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J Clin Gastroenterol. 1984 Aug;6(4):331-5.

Prednisone for chronic active hepatitis: pharmacokinetics and serum binding in patients with chronic active hepatitis and steroid major side effects.


The response of serum prednisolone to a single oral dose of 30 mg of prednisone was studied in 12 patients with chronic active hepatitis taking prednisone, and in six healthy volunteers. Five of the 12 patients developed major side effects with prednisone, and seven showed less or no side effects. The patients with major side effects generally had higher serum bilirubin and lower serum albumin levels than the others. Prednisolone peak levels were similar in the three groups. Unbound (free) serum prednisolone was higher at 2, 3, 4, and 8 hours, in patients with chronic active liver disease and major side effects, than in the other two groups. Studies in vitro showed that protein binding of prednisolone increased with increasing albumin concentrations, and that bilirubin could displace some bound prednisolone. We suggest that the association between major side effects, hypoalbuminemia, and hyperbilirubinemia in patients with chronic active hepatitis is attributable to increased serum unbound prednisolone caused by: 1) limited availability of binding sites (hypoalbuminemia), or 2) displacement of bound steroid by competition (hyperbilirubinemia).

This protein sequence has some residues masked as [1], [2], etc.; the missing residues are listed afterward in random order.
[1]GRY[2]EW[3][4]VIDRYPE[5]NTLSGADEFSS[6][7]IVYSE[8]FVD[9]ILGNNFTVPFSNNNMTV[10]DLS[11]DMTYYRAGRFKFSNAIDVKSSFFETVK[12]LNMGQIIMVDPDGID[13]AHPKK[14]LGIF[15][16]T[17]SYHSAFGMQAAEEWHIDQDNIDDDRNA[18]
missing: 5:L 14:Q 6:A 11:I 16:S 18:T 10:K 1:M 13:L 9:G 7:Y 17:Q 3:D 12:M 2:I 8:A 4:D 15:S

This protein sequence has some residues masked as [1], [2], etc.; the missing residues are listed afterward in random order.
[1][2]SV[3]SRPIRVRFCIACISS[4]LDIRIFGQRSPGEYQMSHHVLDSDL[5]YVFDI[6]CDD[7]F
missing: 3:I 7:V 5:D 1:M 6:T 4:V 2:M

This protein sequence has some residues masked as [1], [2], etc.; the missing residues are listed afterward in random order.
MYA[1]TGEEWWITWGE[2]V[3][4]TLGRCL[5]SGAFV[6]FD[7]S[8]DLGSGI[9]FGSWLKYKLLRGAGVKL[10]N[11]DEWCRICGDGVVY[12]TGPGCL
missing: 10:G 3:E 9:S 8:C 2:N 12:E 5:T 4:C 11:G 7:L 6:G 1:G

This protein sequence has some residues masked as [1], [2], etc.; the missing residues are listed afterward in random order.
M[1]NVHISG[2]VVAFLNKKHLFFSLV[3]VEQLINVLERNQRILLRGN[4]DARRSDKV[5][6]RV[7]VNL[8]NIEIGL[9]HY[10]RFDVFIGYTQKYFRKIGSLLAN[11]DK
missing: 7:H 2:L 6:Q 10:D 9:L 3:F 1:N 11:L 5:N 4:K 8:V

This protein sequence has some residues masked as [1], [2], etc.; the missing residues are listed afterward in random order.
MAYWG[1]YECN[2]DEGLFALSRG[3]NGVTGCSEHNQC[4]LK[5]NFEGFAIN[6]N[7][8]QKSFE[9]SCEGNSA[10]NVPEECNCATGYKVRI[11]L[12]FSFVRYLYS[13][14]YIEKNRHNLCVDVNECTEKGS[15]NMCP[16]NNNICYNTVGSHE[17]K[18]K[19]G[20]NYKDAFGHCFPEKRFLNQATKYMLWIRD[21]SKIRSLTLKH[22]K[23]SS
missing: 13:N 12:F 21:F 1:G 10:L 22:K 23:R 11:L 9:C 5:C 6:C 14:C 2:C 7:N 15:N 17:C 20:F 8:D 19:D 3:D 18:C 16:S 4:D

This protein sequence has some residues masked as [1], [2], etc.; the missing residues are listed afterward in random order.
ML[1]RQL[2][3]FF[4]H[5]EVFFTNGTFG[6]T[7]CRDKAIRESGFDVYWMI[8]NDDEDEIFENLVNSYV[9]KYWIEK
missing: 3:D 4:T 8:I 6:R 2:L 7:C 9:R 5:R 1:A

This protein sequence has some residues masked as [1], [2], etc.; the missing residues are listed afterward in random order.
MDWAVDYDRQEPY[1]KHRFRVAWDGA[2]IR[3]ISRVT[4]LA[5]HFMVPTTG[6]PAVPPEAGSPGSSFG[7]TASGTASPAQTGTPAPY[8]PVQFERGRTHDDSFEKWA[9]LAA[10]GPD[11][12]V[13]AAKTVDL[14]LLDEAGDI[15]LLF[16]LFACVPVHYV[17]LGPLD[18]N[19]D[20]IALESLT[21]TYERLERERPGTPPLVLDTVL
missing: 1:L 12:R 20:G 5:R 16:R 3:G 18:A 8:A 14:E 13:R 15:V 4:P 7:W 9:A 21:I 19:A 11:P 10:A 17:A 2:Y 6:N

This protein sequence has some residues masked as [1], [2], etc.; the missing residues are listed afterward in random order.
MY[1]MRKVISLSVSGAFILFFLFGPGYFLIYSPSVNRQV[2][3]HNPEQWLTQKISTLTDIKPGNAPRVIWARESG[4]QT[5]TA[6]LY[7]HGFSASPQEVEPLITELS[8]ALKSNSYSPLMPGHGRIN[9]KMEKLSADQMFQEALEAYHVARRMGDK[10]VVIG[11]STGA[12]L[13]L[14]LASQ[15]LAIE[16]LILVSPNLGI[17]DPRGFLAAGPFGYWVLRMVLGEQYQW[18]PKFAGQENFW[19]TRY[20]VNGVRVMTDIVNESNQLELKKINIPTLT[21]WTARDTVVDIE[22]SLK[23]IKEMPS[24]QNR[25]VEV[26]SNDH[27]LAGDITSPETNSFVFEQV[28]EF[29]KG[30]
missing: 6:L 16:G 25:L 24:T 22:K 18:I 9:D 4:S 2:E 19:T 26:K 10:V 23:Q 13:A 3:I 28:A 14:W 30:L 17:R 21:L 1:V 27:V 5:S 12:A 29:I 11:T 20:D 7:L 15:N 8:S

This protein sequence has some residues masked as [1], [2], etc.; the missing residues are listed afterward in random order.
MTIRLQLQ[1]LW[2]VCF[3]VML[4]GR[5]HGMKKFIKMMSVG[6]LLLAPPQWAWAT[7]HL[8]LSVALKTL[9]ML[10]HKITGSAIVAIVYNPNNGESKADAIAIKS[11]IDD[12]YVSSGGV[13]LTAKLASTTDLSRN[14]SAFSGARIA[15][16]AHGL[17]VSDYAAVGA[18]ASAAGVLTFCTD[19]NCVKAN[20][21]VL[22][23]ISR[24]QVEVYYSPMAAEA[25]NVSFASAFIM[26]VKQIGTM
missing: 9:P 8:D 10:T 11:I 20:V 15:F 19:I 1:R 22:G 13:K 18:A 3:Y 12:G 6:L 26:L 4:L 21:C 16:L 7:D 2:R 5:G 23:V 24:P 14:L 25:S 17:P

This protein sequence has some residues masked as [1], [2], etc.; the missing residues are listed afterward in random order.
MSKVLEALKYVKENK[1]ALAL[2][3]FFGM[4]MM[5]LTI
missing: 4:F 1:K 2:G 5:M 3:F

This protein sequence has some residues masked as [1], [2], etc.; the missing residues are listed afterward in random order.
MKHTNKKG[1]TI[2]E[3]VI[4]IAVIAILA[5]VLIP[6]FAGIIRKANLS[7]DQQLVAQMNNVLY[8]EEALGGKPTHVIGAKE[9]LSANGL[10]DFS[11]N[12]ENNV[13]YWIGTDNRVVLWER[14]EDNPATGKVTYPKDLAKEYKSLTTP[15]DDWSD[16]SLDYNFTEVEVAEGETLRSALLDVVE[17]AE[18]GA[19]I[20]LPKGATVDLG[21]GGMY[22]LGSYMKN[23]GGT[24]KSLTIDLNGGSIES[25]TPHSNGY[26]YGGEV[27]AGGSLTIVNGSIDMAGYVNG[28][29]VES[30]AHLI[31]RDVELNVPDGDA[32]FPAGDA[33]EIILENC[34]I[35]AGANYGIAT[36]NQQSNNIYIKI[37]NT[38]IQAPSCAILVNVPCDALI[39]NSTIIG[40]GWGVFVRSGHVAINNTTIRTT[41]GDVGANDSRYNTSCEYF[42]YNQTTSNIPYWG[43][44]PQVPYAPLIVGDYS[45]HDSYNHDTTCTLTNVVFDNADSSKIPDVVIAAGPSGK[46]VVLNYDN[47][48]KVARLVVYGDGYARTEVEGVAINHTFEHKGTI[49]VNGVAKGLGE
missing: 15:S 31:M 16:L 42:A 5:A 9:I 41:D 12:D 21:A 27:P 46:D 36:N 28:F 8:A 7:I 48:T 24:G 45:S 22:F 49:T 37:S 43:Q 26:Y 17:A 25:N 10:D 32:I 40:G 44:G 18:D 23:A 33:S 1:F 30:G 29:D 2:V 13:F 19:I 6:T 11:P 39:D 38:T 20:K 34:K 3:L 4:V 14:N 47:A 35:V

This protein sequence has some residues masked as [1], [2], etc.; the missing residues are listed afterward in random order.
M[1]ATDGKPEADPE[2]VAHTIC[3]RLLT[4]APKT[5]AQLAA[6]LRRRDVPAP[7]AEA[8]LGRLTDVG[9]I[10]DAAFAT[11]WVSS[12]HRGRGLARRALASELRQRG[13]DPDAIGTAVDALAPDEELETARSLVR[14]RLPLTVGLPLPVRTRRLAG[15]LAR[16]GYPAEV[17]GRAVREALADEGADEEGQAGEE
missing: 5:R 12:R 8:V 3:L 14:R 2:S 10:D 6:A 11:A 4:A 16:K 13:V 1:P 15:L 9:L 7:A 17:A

[Indexed for MEDLINE]

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